Chinese Classics - Wild Grass / Beijing New Music Ensemble
ZHOU LONG Su (Tracing Back). Pianogongs. Taiping Drum. Wild Grass. Taigu Rhyme. CHEN YI Monologue (Impression on “The True Story of Ah Q”). Romance of Hsiao and Ch’in. Chinese Ancient Dances • Beijing New Music Ens • NAXOS 8.570604 (56: 04)
Elsewhere in this issue (or the next) I review another disc in Naxos’s “Chinese Classics” series—three string quartets by Ge Gan-Ru. This one is no less worthwhile, and in fact probably will be more appealing to the average listener. (I say that only because I don’t think the average listener relishes George Crumb’s Black Angels , for example, but perhaps I am mistaken.)
These two composers were born in 1953. Both currently teach at the Conservatory of the University of Missouri in Kansas City, and both studied at the Central Conservatory in Beijing and at Columbia University in New York. Both also are married—to each other! While Ge Gan-Ru usually is described as “China’s first avant-garde composer,” Zhou Long and Chen Yi seem to have less confrontational musical personalities. Their music is most assuredly not derivative, however, nor does it have that picture-postcard quality that sometimes pervades earlier classical music by Chinese composers. In fact, I’d go so far as to say that these two composers speak with more distinctive voices than Ge Gan-Ru, who seems very connected to his Western avant-garde influences.
The works on this CD were composed for a variety of instrumental combinations. Some call for traditional Chinese instruments to be paired with Western instruments. Su , for example, is for flute and the zither-like guqin, and Pianogongs is for piano and luo, the gongs traditionally used in Chinese opera. It seems to me that Zhou and Chen are doing something similar to what Chopin and Piazzolla used to do, that is, taking their country’s indigenous genres of music and transforming them into something both personal and original.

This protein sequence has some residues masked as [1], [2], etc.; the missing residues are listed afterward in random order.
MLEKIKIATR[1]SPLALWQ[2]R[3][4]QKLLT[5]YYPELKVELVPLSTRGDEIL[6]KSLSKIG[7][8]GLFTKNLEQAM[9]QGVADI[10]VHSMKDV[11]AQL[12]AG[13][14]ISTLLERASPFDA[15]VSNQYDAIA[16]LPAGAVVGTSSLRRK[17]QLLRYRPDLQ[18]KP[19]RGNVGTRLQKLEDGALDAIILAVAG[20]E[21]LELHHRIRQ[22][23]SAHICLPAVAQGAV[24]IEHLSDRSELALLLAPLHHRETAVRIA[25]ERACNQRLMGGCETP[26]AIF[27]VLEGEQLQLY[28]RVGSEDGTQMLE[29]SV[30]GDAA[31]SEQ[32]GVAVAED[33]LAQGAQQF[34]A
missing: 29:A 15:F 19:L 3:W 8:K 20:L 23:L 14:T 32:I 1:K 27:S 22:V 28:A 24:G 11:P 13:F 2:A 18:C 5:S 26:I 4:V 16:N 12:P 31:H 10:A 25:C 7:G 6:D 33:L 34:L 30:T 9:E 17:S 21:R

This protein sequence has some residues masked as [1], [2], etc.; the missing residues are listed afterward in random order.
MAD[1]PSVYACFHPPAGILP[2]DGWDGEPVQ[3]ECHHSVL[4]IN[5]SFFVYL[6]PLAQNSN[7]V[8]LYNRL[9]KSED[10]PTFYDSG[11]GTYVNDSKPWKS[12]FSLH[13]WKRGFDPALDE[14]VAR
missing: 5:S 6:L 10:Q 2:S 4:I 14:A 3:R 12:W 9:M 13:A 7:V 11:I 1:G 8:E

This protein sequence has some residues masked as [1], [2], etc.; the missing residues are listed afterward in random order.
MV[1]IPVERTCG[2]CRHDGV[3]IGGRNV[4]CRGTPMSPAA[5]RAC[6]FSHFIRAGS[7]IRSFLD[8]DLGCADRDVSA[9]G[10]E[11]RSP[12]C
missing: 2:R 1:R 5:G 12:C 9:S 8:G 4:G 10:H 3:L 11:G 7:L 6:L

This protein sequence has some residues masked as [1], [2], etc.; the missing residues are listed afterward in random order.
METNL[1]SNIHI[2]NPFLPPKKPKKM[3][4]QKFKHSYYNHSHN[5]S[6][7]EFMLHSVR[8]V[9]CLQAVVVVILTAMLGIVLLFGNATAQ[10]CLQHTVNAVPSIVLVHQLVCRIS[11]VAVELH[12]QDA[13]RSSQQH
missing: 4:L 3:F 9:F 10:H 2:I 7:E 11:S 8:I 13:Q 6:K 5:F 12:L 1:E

All of this music is interesting. Some of it is terrifically exciting. Taigu Rhyme , which closes this CD, is scored for clarinet, violin, cello, and three traditional drummers, and the latter build up an impressive head of steam as the music hurtles along. The clarinet imitates the sound of the guanzi, a reed instrument related to the oboe—another example of how some modern Chinese composers are synthesizing East and West, and old and new.
The very existence of the Beijing New Music Ensemble demonstrates how quickly things are changing in China. Founded in 2005, and consisting (it appears) of an international array of musicians, it has presented dozens of new works in China and elsewhere. I have little to compare them to, but the performances seem to be on the highest possible level. This digital recording was made in the studios of Beijing’s China Record Company—in itself, a marker of both change and continuity.
These works are challenging and emotionally rich, and require no special pleading. Anyone interested in the continuing evolution of Chinese culture needs to give this excellent CD a listen.
FANFARE: Raymond Tuttle
Catalog Number: 8570604
Composer: Chen Yi, Zhou Long
Conductor: Eli Marshall
Orchestra/Ensemble: Beijing New Music Ensemble
Performer: Chen Bingye, Gao Can, Keith Lipson, Li Congnong, Ma Rui, Michelle Yip, Nikola Atanasov, Zhao Xuyang